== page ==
I am hopeful that I will succeed in inspiring and motivating you. I have been pondering over how best to impart some life lessons to you in a manner that will ensure that what you read from this message remains with you as you go through your various life lessons. After much deliberation, I decided that I am going to address you on my challenges as a blind women in South Africa, and how I was able to transcend these challenges despite the odds against me. I am hoping that in sharing my life experience with you that I succeed in motivating you and inspiring you to persevere when all seems lost.
There is one thing that I must stress, you need to always remember that hard work and perseverance make difficult goals easy to achieve. I want you to always have a picture in your mind of what you want to achieve, who you want to be, and watt type of life you want to create for yourself in the future. You will never have an exact plan of action of how you are going to make the picture a reality as life is unpredictable filled with curve balls and challenges, and also opportunities and breakthroughs. However, by having this picture in your mind, you will have somewhere and something you want to aspire to.
My name is Mache Smith and I am eighteen years old. I would like to introduce myself to you in a way that you would be able to get an idea of who I am, what I do, why I do things and what my passion is. Like every other teenage girl has her dreams, I have mine. Everyone at a certain time in life has moments where they feel as if what they dream of achieving seems impossible, and to be honest with you, I felt that way.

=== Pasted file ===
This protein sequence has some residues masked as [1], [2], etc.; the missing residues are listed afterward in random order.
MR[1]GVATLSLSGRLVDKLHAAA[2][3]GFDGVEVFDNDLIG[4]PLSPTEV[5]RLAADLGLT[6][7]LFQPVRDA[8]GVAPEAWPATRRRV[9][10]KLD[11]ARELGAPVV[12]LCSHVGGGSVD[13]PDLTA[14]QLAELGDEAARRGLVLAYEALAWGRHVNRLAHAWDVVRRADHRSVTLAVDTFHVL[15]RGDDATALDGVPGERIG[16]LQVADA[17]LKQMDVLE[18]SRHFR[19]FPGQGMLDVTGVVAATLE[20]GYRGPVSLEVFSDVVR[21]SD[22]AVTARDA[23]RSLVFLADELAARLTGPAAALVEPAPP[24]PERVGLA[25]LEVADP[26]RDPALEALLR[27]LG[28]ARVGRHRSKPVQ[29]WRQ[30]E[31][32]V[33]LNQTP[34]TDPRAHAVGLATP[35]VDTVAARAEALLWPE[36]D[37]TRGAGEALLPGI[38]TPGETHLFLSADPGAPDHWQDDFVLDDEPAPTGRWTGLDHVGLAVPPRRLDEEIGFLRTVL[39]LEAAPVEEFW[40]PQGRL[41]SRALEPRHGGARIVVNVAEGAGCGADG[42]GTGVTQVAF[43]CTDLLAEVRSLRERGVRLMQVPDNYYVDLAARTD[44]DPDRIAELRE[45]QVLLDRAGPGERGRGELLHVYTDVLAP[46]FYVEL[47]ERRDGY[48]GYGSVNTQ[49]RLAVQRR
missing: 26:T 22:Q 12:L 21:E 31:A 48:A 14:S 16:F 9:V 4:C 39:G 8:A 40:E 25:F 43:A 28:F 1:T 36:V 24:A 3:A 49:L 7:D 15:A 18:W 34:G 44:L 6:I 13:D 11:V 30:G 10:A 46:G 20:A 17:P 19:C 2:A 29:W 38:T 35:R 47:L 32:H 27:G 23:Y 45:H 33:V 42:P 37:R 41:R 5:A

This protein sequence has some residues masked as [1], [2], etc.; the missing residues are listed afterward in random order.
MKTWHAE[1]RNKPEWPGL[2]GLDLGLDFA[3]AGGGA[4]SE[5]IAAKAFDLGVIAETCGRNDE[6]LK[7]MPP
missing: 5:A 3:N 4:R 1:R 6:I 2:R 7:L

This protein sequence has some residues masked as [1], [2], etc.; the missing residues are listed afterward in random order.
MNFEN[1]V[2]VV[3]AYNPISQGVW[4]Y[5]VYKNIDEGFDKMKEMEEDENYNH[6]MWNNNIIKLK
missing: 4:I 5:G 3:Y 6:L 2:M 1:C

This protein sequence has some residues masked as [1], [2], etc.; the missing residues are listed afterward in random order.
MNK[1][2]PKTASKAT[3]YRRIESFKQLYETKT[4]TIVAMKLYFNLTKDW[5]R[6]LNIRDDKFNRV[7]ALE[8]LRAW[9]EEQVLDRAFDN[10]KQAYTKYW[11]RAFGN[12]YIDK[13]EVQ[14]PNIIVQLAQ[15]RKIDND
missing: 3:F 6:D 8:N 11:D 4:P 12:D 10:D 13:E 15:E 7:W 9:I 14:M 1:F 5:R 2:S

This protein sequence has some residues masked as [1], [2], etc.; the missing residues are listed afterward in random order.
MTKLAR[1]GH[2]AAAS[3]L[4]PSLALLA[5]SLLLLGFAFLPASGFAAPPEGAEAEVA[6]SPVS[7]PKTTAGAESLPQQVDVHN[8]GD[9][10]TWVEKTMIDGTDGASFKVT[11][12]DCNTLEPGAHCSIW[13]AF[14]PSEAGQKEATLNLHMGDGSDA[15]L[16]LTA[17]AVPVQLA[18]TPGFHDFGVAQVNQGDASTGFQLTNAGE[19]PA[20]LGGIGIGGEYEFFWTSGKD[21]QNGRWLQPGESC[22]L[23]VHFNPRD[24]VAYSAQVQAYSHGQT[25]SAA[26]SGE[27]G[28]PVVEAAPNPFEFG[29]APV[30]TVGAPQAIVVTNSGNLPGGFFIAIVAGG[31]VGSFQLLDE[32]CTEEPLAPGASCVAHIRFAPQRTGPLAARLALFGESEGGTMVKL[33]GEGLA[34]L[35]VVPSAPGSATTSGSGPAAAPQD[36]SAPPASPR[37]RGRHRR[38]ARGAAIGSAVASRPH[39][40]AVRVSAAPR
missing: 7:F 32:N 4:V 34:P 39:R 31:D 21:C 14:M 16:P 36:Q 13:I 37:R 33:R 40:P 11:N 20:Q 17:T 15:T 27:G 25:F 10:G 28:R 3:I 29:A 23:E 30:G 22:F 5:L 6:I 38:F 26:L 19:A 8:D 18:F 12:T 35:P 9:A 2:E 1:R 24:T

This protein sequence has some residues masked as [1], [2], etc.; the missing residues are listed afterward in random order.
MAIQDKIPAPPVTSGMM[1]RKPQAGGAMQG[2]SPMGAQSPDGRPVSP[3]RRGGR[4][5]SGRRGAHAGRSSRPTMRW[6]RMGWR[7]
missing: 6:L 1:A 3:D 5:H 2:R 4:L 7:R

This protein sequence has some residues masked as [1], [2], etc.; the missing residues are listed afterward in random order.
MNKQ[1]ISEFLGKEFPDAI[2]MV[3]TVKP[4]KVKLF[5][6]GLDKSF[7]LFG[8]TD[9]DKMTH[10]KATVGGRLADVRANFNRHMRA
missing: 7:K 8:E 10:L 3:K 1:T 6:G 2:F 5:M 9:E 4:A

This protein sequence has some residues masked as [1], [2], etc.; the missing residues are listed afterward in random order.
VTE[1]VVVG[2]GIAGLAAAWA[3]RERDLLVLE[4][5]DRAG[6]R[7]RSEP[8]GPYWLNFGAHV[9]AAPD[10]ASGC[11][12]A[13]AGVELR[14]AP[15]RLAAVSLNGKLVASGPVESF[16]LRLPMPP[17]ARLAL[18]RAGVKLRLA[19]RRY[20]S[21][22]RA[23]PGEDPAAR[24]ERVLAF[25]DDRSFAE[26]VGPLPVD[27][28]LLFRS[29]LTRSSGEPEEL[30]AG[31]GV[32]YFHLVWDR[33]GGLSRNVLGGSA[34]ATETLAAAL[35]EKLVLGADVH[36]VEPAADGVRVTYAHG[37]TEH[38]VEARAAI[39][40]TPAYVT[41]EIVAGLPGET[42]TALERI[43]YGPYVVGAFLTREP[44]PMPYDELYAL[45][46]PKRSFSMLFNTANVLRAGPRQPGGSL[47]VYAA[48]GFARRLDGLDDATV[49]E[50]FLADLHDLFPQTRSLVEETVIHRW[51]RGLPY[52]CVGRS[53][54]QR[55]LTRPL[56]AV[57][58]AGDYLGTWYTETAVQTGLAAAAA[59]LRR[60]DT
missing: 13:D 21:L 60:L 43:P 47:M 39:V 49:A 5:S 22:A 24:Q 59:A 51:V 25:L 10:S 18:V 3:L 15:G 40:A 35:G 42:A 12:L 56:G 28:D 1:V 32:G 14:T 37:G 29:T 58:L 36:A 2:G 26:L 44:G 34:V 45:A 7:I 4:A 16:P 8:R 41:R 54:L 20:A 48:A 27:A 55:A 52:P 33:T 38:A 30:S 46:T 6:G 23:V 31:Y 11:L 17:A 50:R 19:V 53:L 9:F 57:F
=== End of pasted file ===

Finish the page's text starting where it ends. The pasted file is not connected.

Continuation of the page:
I was born with cerebral palsy and I am a wheelchair user. My disability is very deceiving, in that my upper body looks quite “normal”. My legs are affected as well. My ability to write and type is affected. In short, I can do everything with my hands, but at a slow pace. Be that as it may, this does not stop me from living a full, productive and independent life. I am many times frustrated at the slow pace my life moves at, but then I realise that my life is the greatest gift I received from God and that my time is not my own, but His.
I was born deaf and I was raised in Soweto, Johannesburg. When I grew up, people in my community were not comfortable to communicate freely with me, because I was a deaf person. Luckily I was a cheerful child and had no problem to socialise with hearing people. My deafness is genetic; my grandmother lost her hearing when she was old. My brother is deaf as well. We are the first generation of deaf people in our family.